(By Christina Gagnon)
Friday was the day of suffering, Sunday, the day of rejoicing.
Friday was the day of beginnings, Sunday, the day of conclusions.
Friday was the day of trauma and bewilderment and questions. Sunday was the day of healing and comfort and answers.
And in between these two days stretched a period of twenty-four hours that was called Saturday.
Their beloved Teacher and Friend had been captured, tried in a bogus trial, tortured, then, early Friday morning, sentenced to a criminal’s death. Now, they watch Him force-marched up the side of Skull Mountain, He hardly has enough strength to walk, never mind to carry the heavy beam flung over His torn and bleeding back. He struggles and a man is wrenched from the crowd and compelled to carry the beam in His place. The beam, dripping with Jesus’ blood, is heaved callously upon Simon’s back to expedite the march of the Master up the hill to His place of execution.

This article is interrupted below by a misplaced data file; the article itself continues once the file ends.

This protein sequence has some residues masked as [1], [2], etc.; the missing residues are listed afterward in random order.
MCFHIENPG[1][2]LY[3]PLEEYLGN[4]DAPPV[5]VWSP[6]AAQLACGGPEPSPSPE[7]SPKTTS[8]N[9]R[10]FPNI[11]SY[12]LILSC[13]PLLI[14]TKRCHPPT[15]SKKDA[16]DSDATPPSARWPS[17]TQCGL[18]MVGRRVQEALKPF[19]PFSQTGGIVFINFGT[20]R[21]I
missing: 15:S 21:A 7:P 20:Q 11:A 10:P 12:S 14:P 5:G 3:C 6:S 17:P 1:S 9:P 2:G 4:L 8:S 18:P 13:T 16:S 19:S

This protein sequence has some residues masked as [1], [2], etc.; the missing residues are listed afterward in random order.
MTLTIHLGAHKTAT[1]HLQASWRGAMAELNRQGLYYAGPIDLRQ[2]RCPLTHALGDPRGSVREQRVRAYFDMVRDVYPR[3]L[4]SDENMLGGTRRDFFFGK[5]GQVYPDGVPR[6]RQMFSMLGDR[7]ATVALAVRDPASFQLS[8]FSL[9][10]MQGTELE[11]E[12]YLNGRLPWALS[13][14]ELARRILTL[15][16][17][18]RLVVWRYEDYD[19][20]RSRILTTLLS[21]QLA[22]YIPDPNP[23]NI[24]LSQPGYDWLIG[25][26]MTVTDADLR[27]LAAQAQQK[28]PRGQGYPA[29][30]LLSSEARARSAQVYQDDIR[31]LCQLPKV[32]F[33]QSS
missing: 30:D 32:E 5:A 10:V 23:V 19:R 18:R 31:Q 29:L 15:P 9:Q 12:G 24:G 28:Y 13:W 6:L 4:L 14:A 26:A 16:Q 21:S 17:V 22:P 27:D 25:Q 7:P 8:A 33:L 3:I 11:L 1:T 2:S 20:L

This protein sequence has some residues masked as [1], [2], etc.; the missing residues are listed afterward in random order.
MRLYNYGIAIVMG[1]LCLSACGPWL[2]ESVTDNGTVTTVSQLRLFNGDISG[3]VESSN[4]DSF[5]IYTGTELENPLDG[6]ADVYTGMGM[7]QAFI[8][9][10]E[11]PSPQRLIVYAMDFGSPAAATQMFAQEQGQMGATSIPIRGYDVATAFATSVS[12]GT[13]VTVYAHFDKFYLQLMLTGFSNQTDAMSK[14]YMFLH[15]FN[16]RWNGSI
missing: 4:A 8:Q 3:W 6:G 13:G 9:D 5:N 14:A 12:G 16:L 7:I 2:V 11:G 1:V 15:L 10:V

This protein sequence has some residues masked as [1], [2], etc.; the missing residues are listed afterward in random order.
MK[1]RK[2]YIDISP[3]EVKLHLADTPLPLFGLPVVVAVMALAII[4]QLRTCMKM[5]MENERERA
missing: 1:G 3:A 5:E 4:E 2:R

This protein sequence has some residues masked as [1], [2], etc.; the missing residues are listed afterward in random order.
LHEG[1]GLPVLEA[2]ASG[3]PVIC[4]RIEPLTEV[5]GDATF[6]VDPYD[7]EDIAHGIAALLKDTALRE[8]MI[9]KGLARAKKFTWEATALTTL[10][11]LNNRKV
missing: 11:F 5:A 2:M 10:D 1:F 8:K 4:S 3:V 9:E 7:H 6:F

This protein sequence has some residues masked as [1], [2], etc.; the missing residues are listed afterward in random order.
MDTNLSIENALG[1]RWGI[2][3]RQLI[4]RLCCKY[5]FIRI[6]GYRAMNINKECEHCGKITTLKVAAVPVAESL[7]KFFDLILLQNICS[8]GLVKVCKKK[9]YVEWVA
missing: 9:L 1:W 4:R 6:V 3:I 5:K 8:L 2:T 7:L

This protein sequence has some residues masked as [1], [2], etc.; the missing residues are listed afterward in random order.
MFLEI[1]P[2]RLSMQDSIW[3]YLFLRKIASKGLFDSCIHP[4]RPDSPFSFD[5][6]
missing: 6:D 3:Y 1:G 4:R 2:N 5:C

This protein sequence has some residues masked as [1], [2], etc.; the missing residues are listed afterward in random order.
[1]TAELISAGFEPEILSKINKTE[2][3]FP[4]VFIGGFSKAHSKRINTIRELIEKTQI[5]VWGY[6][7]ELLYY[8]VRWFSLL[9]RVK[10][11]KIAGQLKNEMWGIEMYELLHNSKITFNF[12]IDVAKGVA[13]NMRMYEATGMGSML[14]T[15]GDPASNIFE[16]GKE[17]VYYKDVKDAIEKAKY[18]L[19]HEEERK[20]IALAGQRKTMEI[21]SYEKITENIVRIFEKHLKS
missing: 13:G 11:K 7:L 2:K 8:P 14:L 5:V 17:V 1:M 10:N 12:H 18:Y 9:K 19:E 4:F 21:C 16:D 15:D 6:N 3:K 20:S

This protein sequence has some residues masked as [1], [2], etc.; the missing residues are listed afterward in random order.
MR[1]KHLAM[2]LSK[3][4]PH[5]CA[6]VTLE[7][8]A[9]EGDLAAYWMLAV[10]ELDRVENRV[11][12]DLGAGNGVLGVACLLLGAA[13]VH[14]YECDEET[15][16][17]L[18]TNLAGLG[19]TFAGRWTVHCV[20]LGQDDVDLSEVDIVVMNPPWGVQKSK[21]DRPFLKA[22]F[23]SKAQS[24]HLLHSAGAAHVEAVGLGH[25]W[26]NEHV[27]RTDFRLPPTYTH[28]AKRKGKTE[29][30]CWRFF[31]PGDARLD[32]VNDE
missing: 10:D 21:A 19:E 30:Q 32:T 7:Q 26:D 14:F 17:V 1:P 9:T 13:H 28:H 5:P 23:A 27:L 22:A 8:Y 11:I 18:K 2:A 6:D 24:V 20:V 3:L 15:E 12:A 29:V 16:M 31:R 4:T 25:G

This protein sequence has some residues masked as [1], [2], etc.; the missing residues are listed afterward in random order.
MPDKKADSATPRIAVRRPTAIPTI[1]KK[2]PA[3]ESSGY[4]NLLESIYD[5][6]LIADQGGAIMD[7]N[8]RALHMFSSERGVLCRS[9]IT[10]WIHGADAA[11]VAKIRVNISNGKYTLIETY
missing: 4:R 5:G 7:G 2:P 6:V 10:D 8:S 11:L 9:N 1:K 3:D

Hearts pounding, they desperately hope that He will do something, anything, to end this because this is not supposed to happen. This is not fair. He is the Son of God, Messiah, the long-promised, long-awaited Deliverer…isn’t He? He was supposed to come as king. He was supposed to deliver them from their enemies. He was supposed to end their suffering. He was supposed to bring the Kingdom of God. Wasn’t He? All those promises, all those miracles, all those wonderful words, all the hope He brought, what was the point? This was a man like no other. He saw people. He looked right into one’s heart and, knowing everything about that person, He loved them. He accepted them. He brought words of love, and promises of hope, and such great joy. He brought down the high and raised up the low. He filled the poor with good things and sent the rich away empty. This was not supposed to happen!